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Big Buck Country 106.9 (Milwaukee's Country Legends)


Big Buck Country 106.9 (Milwaukee's Country Legends)
Rating :5.00
 


Last updated:
2012-06-17 03:12:05
Country: United StatesListen to radio stations broadcasting from United States
City: Brookfield
Address: BIG BUCK COUNTRY 106.9 (WZBK-FM)5407 W. McKinley Ave.Milwaukee, WI 53208
FM (MHz): 106.9
Genre: Classic Country
Phone: 414-978-9555
Language of broadcast: English
E-mail: ljones@bigbuck1069.com
Website:  www.bigbuck1069.com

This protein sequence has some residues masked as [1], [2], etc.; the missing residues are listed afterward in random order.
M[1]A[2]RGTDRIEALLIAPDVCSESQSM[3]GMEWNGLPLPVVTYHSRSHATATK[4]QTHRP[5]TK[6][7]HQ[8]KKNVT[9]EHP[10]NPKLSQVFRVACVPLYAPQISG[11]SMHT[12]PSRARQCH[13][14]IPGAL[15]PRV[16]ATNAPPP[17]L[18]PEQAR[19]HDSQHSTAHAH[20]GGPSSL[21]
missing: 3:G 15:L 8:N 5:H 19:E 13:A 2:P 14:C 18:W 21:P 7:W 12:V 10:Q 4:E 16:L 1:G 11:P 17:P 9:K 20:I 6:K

Description: WZBK-FM (106.9 FM) is a classic country radio station in Milwaukee, Wisconsin, licensed to the suburb of Brookfield, with transmitter facilities at the Milwaukee Radio Group complex on the west side of Milwaukee. The station is owned by Saga Communications.The 106.9 frequency came into being in Milwaukee when it was licensed as WLJU on February 10, 1993. The new station was owned by Harris Classical Broadcasting, which also owned Milwaukee's heritage Classical station, WFMR. It formally signed on for the first time in August 1995 as WFMI, playing a satellite-fed smooth jazz format. A more powerful and resourceful station, WJZI (93.3) converted from a failing rock format as WQFM in 1996 to smooth jazz in 1996, giving WFMI stiff competition.Both stations were sold to Saga Communications and WFMI was quickly switched to a Modern AC format, becoming WXPT on May 14, 1997. They were known on the air as "106.9 The Point". When Chicago's WPNT changed formats a few months later, 106.9 picked up the WPNT call sign. They had modest success for a small station, but a few of the bigger stations in the market took notice and adjusted their playlists to fight off the young suburban upstart.The station is also hamstrung by a traditionally weak signal which has never covered the important suburban markets like the Waukesha and Ozaukee County suburbs very well, and is virtually non-existent north of the Sheboygan County line. This is because the frequency was a short-spacing allocation which was shared with WMUS across Lake Michigan in Muskegon, Michigan, which is at a very strong 50,000 watts compared to this station's weaker power, and it does have conflicting interference with that station on the northern rim of their coverage area.Again, due to stiff competition, the format was changed again in April 1999, this time to a trendy new format known as Jammin' Oldies, and the call letters became WMJO (Milwaukee's Jammin' Oldies). The calls were changed a month later to WJMR and tag line to "Jammin' Hits" due to legal issues. The call sign for 106.9 became WFMR on December 12, 2000, after an in-house frequency swap with WJMR-FM.Saga Communications moved WFMR to the 106.9 FM dial position, and WJMR-FM's format and call letters to 98.3 on December 12, 2000. This was done primarily to boost WJMR-FM's signal in the urban areas of Milwaukee, and to target WFMR toward the western and northern suburbs. Saga moved the studios to Milwaukee the year before, in 1999.In August of 2001, the format was tweaked to Urban AC adding The Tom Joyner Morning Show and changing the positioner from "Jammin' Hits" to "Today's R&B & Classic Soul", later settling with the current "Today's R&B & Old School", the entire airstaff except for Michael Hightower and Earl Stokes were let go. Afternoon host Amy Foxx was moved to overnights, later handling traffic duties prior to moving to WMIL-FM.At midnight on June 26, 2007, ironically on the 51st anniversary of its original sign-on, WFMR ended its classical music format when it flipped to the Smooth Jazz format, a change made quickly to gain momentum from rival WJZI, which dropped the format a week earlier to become light Adult Contemporary music as WLDB/B93.3. On July 15, 2007, the station changed its call sign to WJZX.On April 24, 2007, the FCC granted what was then WFMR a construction permit to move its transmitter from its original site in Menomonee Falls to the WJYI/WHQG/WJMR tower in Milwaukee outside of the stations' main studios on McKinley Avenue. However because the station moved closer to Lake Michigan, the power was thus reduced in half from the Menomonee Falls signal to 4.4 kW in order to protect WMUS acrross the lake. WJZX's HD Radio signal was put into service in 2008, though because of the current limitations of digital radio the digital signal only covers the city of Milwaukee and eastern Waukesha County proper.


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